Table: Pharmacologic and Nonpharmacologic Interventions for Erectile Dysfunction
|Treatment Option||Role||Efficacy (%)||Comment|
|Oral *PDE-5 inhibitors|
|First line||70–80 (nerve-sparing)|
|Function of nitric oxide-producing penile nerves essential; sexual stimulation required|
|Second line||20–40||In-office instruction and titration recommended|
|Intracavernosal injections||Second line||85–90||In-office instruction and titration recommended|
|Vacuum constriction devices||Second line||90–100||Basic instruction sufficient|
|Penile implants (malleable and inflatable)||Third line||95–100||Surgical expertise required|
In keeping with the notion that normal erectile function is spontaneous and natural, such a level of recovery would be ideally achieved following radical prostatectomy. The new charge for managing erectile dysfunction after radical prostatectomy is to recover spontaneous and natural erectile function. Several medical and surgical approaches have been recently explored with this objective in mind. These options include cavernous nerve interposition grafting, pharmacologic rehabilitation therapy and neuromodulatory therapy.
Cavernous nerve interposition grafting: This strategy has been promoted as an option to facilitate the recovery of erectile function in men undergoing radical prostatectomy. The consideration is based on the use of nerve grafting elsewhere to recover reconnection of nerve tissue that has been damaged. Nerve grafting procedures have been done successfully with radical prostatectomy and reportedly have caused minimal adverse consequences. However, the benefit of this intervention remains uncertain. Current data show that the approach may have limited success and should be offered only to a small proportion of men undergoing the surgery who are certainly not eligible for nerve-sparing techniques. Further clinical trials are necessary to know whether this approach is truly beneficial.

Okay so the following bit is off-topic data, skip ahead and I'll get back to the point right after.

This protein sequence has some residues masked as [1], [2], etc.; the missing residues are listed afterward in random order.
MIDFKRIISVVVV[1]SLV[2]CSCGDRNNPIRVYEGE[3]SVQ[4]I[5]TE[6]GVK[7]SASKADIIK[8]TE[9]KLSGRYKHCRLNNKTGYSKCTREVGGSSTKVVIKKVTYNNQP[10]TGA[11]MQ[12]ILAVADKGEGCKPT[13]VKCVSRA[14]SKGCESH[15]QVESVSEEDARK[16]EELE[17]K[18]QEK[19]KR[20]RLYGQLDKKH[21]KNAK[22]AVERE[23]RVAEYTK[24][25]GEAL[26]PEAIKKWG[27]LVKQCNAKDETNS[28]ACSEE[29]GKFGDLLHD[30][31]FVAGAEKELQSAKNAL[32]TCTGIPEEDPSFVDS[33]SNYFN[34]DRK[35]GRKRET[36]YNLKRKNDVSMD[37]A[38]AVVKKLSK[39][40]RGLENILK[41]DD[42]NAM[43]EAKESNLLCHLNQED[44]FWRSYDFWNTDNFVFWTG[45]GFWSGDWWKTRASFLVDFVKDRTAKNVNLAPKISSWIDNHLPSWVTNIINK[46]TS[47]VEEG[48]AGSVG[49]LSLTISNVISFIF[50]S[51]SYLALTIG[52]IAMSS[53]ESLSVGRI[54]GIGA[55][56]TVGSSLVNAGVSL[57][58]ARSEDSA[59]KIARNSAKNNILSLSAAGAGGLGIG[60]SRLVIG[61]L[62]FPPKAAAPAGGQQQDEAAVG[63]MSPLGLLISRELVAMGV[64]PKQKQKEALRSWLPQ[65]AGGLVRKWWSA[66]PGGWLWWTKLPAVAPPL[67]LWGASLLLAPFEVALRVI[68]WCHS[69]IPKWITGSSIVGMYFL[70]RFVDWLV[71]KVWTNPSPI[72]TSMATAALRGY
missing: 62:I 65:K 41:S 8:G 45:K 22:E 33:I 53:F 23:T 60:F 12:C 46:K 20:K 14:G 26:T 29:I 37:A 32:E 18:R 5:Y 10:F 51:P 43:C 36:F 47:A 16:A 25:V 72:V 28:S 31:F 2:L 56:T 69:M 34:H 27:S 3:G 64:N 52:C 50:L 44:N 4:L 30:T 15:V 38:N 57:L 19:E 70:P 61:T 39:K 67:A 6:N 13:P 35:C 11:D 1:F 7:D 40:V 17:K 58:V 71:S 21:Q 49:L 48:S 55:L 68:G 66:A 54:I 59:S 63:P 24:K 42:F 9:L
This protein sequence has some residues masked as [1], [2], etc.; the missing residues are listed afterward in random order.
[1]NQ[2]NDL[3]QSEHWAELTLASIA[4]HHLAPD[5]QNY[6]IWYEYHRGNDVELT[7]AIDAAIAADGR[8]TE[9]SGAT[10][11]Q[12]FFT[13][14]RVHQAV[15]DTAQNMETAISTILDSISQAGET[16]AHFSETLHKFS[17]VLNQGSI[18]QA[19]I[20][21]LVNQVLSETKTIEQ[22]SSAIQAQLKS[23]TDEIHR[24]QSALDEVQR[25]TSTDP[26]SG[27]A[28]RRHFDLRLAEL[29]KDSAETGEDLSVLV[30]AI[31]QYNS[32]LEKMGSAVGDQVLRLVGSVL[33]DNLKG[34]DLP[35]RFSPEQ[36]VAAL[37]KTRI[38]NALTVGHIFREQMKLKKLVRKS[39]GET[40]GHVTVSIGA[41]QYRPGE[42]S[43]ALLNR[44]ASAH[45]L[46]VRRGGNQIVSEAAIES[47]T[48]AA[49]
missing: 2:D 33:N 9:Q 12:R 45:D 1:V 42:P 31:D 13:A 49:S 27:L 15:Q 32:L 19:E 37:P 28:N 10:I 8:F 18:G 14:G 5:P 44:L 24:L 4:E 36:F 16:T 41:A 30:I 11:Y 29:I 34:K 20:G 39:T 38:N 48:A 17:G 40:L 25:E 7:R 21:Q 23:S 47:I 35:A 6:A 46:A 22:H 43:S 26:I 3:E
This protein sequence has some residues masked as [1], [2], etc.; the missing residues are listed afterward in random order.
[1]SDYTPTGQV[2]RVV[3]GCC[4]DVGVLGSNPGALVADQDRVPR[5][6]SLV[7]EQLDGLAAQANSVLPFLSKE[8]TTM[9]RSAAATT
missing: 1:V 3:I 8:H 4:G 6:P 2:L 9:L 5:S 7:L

Pharmacologic rehabilitation: This strategy is based on the concept that early-induced sexual stimulation and blood flow in the penis might facilitate the return of natural erectile function and resumption of medically unassisted sexual activity. The major approaches that have been explored for this strategy include intracavernosal injection therapy and use of oral medications such as Viagra, Cialis and Levitra. Enormous interest has been given to the use of oral medications lately because of the appeal of a noninvasive, convenient and highly tolerable intervention. Many practitioners have proposed regimens using oral medications following radical prostatectomy considering that they may offer some benefit. However, the precise role of these therapies remains undefined. Additional controlled trials are needed to determine their true therapeutic benefit.
Neuromodulation: This strategy follows recent scientific progress in the field suggesting that treatments that protect and preserve the health of penile nerves may enable better preservation of erectile function postoperatively. Extensive investigation has taken place in this area using animal models, suggesting the feasibility of this strategy. However, much more work is needed in this area at the human level to demonstrate benefit.
At the Brady Urological Institute, we are actively initiating and evaluating various treatments that may have potential benefit in facilitating erectile function recovery after radical prostatectomy. Management strategies are available beyond conventional therapeutic management of erectile dysfunction following this surgery. The use of oral medications (PDE-5 inhibitors) can be offered and should follow a discussion with each treating surgeon regarding the advantages, disadvantages and preferred regimen of treatment to be used. In addition, we offer several clinical trials that may be of interest to patients undergoing radical prostatectomy who would otherwise expect to experience some delay in recovering erections with any standard currently available surgical approach. These clinical trials include both pharmacologic and nonpharmacologic strategies (see Clinical Trials). In all, these programs indicate our commitment to explore the next level of interventions for improving erectile function recovery outcomes following radical prostatectomy.